Articles in Journals:

Managing the Family Firm: Evidence from CEOs at Work
Oriana Bandiera, Renata Lemos, Andrea Prat, Raffaella Sadun
Review of Financial Studies, Forthcoming | NBER Working Paper

International Data on Measuring Management Practices
Nicholas Bloom, Renata Lemos, Raffaella Sadun, Daniela Scur, John Van Reenen
American Economic Review, May 2016| Working Paper

Does Management Matter for Schools?
Nicholas Bloom, Renata Lemos, Raffaella Sadun, John Van Reenen
The Economic Journal (Conference Volume), June 2015 | NBER Working Paper
Media: The Economist

The New Empirical Economics of Management
Nicholas Bloom, Renata Lemos, Raffaella Sadun, Daniela Scur, John Van Reenen
Journal of the European Economic Association, July 2014
| NBER Working Paper

In Progress:

The Returns to Employees’ Higher Education Quality for the Firm
Renata Lemos

This paper considers the returns of employing employees with elite higher education from the perspective of the firm. In order to do so, I collect, harmonize and match a unique employee-employer 2004-2014 panel of over 3,300 manufacturing firms in 17 countries using (i) detailed higher education data from over 85,000 resumes posted on a professional networking website and (ii) data on measures of firm financial performance and managerial practices. My identification strategy relies on three historical episodes in Brazil which propelled a quasinatural experiment: the historical introduction and subsequent federalization of early high-quality higher education institutions in Brazil. In particular, I exploit exogenous variation in the travel distance from these institutions to the firm as an instrumental variable for the quality of higher education institutions attended by its employees. I am able to document six stylized facts. (1) Firms employing employees who have attended high-quality higher education institutions are associated with improved management practices on average. (2) The returns to employing employers with high-quality HE for the firm appears to be similar across countries. (3) Conditional on the quality of HE, the relationship between employees with more years of HE and improved firm outcomes is less clear. (4) Firms located more closely to campuses belonging to high-quality federal higher education institutions in Brazil show better management practices on average. (5) Supplying candidates with high-quality HE is a potential channel into which distance to federal higher education institutions affects management practices at the firm and provides. (6) Instrumenting for the quality of higher education institutions attended by firm employees using exogenous variation in the travel distance to these campuses provides evidence of the effect of employing employees with high-quality HE on management practices at the firm.

All in the Family? CEO Succession and Firm Organization
Renata Lemos, Daniela Scur

Family ownership is the most prevalent type of firm ownership around the world. In this paper we investigate the relationship between family ownership and control and formal managerial practices in emerging economies. First, we collect a detailed dataset of firm ownership history for over 2,000 firms in Latin America, Africa and Europe and merge this data with a unique dataset on internal organizational structures of the firm, including a measure of formal management practices. Second, we exploit exogenous variation in the composition of the founder/family CEO’s progeny, and use it as an instrumental variable for family ownership and control. Our results suggest that being a family owned and controlled firm is causally linked with having lower levels of formal management practices, with coefficients being three times larger under 2SLS than OLS. Third, we characterize with great detail the ownership path of firms across Latin America and Africa, and offer a deeper look into the characteristics of ownership and control of family firms, including the clear preference for succession to the CEO’s male children, particularly the first son.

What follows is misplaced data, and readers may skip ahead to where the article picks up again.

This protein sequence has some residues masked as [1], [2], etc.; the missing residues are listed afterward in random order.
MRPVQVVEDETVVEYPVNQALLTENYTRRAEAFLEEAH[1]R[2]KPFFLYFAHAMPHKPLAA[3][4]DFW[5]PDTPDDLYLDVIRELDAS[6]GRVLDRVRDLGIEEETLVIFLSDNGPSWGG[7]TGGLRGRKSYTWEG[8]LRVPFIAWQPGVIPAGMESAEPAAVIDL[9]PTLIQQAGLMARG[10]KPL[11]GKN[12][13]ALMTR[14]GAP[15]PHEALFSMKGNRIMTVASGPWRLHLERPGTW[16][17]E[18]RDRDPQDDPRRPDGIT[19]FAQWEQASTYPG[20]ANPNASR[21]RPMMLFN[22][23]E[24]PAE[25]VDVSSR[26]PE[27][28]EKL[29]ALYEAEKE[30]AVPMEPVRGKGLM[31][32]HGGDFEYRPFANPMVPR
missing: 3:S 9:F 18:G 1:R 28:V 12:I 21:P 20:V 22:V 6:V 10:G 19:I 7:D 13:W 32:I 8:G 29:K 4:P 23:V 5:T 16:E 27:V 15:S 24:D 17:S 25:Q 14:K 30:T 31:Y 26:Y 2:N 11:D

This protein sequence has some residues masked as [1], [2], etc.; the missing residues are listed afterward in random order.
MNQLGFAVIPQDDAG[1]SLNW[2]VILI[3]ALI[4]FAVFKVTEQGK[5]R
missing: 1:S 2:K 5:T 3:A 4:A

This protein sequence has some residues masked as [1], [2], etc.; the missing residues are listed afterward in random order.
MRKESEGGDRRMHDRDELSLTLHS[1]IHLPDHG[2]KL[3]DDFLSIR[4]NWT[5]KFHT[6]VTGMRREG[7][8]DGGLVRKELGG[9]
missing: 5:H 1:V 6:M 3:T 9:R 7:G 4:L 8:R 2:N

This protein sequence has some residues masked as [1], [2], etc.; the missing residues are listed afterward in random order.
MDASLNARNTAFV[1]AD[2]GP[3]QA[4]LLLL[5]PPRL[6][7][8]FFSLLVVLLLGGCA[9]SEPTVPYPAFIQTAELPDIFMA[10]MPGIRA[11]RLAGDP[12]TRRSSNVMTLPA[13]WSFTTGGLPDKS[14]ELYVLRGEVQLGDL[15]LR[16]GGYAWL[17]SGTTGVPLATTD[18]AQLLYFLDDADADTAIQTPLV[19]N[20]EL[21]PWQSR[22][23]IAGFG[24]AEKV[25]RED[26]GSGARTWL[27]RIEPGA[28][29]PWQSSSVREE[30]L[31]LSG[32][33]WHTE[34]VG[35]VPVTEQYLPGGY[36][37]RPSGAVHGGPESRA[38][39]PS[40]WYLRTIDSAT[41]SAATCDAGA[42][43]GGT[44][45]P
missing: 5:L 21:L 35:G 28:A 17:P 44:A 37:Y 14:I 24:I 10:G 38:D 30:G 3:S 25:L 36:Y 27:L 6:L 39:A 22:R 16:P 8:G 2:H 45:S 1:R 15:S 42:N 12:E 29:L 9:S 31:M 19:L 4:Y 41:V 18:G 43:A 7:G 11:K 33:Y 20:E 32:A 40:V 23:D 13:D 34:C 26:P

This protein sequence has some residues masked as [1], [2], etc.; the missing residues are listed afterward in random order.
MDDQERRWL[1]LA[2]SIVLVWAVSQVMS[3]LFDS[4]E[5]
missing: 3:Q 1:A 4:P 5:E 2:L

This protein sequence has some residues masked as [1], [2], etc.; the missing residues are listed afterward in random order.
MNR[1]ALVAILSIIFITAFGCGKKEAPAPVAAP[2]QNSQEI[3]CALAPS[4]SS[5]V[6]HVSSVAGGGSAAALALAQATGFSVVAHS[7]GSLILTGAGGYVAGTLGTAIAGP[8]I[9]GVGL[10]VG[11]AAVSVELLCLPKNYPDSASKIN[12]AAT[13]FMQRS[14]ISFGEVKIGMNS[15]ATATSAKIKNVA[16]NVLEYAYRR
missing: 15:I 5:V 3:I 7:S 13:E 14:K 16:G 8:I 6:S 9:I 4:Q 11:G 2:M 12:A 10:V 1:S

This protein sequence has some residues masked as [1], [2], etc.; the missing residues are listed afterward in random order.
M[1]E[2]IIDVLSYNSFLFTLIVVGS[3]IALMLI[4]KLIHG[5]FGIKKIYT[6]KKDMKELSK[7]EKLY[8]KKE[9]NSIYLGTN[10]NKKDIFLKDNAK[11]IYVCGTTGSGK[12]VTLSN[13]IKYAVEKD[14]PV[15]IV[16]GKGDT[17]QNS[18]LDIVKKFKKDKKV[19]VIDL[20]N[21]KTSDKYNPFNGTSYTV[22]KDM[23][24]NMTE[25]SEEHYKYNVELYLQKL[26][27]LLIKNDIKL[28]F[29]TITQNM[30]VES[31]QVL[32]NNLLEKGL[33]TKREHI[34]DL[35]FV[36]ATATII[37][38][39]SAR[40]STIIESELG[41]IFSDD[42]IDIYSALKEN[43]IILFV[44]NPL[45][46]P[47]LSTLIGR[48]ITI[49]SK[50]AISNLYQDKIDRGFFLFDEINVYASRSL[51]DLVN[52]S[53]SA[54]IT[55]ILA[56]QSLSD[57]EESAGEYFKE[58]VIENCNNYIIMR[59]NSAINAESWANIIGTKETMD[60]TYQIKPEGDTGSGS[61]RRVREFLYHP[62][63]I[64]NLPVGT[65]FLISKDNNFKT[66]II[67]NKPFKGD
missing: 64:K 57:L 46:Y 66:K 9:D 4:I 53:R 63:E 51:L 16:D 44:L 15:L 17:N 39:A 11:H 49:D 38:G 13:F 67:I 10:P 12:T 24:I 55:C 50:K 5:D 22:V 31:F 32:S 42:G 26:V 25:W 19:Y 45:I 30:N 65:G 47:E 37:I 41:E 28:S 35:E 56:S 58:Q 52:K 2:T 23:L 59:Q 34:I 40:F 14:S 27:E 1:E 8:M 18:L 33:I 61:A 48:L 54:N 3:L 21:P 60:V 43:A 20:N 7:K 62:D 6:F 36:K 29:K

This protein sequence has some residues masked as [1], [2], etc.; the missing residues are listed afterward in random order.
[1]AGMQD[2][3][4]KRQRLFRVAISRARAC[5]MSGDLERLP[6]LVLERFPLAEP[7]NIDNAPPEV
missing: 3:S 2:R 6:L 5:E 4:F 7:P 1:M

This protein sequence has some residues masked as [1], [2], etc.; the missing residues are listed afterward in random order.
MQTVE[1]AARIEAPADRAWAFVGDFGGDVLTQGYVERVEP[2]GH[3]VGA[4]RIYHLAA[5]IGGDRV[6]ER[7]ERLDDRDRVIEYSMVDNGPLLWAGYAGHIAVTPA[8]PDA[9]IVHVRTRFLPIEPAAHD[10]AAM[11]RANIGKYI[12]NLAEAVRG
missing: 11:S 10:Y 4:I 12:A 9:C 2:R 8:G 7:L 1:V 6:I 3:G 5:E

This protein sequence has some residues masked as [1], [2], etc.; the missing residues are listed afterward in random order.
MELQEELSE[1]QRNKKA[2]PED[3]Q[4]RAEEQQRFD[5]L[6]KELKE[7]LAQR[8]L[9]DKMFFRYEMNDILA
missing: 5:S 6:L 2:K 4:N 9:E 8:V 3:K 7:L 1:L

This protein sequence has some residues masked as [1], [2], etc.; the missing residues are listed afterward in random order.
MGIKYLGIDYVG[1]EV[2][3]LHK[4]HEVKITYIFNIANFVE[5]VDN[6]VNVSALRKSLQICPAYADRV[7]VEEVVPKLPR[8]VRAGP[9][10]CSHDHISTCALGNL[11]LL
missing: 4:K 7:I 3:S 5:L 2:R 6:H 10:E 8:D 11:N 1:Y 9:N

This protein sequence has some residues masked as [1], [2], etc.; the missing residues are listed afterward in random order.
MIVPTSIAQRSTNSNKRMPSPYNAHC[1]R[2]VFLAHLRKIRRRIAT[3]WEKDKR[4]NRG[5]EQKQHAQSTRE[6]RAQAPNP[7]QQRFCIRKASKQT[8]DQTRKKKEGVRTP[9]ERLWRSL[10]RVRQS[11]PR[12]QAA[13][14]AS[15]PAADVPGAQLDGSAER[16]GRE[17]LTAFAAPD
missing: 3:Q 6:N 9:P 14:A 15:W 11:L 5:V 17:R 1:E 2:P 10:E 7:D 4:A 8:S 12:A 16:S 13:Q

Developing Management: An Expanded Evaluation Tool for Developing Countries
Renata Lemos, Daniela Scur | RISE Working Paper

In recent years, there has been striking evidence showing a large tail of badly managed schools and hospitals in developing countries across a number of management areas such as operations management, performance monitoring, target setting and people management. But where exactly, along the process of setting their management structures, are these organizations failing? This paper presents new evidence from an expanded survey tool based on the World Management Survey instrument. We collect detailed data using face-to-face interviews in settings where weak management practices prevail and observe more variation in the left tail of the distribution. Using this data, we explore three main sub-topics within each management area: (1) process execution and implementation, (2) process usage frequency, (3) process monitoring efficiency and frequency. We have collected data with schools in India and Mexico and are working with teams surveying schools in Colombia and hospitals in China.

Management in Pakistan: First Evidence from Punjab
Renata Lemos, Ali Choudhary, John Van Reenen, Nicholas Bloom | IGC Working Paper

Healthy Business? Managerial Education and Management in Healthcare
Nicholas Bloom, Renata Lemos, Raffaella Sadun, John Van Reenen

Helping Teachers Teach Well: the Role of Management for Teacher Effectiveness in Indian Schools
Renata Lemos, Karthik Muralidharan, Daniela Scur

Policy and Popular Writing:

ESRC Evidence Briefing: Improving schools with better management, July 2014
Centre Piece Magazine: In brief: Does management matter in schools?, May 2014
The Guardian: Why school management matters even more than we thought, May 2014
Centre Piece Magazine: Bad management: a constraint on economic development? June 2013